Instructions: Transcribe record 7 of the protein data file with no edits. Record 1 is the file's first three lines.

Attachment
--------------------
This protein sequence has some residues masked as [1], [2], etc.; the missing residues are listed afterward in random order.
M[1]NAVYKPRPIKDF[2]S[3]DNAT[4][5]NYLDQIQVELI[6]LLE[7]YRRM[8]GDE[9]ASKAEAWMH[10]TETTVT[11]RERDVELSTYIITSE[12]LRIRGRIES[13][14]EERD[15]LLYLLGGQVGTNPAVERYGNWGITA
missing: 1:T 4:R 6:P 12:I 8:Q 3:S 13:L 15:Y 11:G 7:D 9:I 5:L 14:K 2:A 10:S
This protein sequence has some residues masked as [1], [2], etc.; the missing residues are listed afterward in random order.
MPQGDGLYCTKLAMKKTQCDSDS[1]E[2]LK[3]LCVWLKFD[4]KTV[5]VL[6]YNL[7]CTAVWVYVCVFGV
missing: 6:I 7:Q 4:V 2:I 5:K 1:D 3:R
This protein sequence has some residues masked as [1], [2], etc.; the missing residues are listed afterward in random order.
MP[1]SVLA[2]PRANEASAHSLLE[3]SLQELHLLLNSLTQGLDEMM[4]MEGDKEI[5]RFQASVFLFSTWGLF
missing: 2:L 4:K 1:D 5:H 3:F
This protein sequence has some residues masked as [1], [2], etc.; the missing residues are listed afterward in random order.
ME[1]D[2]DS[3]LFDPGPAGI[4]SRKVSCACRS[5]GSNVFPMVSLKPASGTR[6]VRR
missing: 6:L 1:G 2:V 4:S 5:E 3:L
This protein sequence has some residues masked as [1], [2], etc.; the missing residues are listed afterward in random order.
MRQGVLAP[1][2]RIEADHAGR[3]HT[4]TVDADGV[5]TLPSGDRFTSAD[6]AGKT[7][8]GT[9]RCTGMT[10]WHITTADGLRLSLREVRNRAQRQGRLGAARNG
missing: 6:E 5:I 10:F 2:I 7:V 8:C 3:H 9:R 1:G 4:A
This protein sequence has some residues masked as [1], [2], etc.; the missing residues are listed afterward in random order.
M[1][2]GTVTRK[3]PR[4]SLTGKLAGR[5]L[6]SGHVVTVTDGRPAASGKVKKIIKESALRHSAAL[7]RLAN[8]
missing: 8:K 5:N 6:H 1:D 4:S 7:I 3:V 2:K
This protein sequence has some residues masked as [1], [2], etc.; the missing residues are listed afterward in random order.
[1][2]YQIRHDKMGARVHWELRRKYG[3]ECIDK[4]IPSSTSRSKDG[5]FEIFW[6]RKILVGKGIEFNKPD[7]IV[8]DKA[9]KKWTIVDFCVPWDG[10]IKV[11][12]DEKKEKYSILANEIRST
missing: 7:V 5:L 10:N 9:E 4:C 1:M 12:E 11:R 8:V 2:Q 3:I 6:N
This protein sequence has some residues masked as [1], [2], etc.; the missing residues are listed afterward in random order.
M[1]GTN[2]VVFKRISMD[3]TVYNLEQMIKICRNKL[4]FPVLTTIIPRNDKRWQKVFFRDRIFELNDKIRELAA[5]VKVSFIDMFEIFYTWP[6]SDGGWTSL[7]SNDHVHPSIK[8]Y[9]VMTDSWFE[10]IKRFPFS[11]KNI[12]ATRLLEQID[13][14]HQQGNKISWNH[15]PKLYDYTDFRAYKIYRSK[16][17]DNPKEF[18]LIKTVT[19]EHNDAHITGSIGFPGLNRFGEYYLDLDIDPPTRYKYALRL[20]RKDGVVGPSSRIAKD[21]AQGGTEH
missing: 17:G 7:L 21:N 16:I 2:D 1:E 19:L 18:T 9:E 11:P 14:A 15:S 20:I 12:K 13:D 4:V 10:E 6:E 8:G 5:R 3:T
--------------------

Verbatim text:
This protein sequence has some residues masked as [1], [2], etc.; the missing residues are listed afterward in random order.
[1][2]YQIRHDKMGARVHWELRRKYG[3]ECIDK[4]IPSSTSRSKDG[5]FEIFW[6]RKILVGKGIEFNKPD[7]IV[8]DKA[9]KKWTIVDFCVPWDG[10]IKV[11][12]DEKKEKYSILANEIRST
missing: 7:V 5:L 10:N 9:E 4:C 1:M 12:E 11:R 8:V 2:Q 3:I 6:N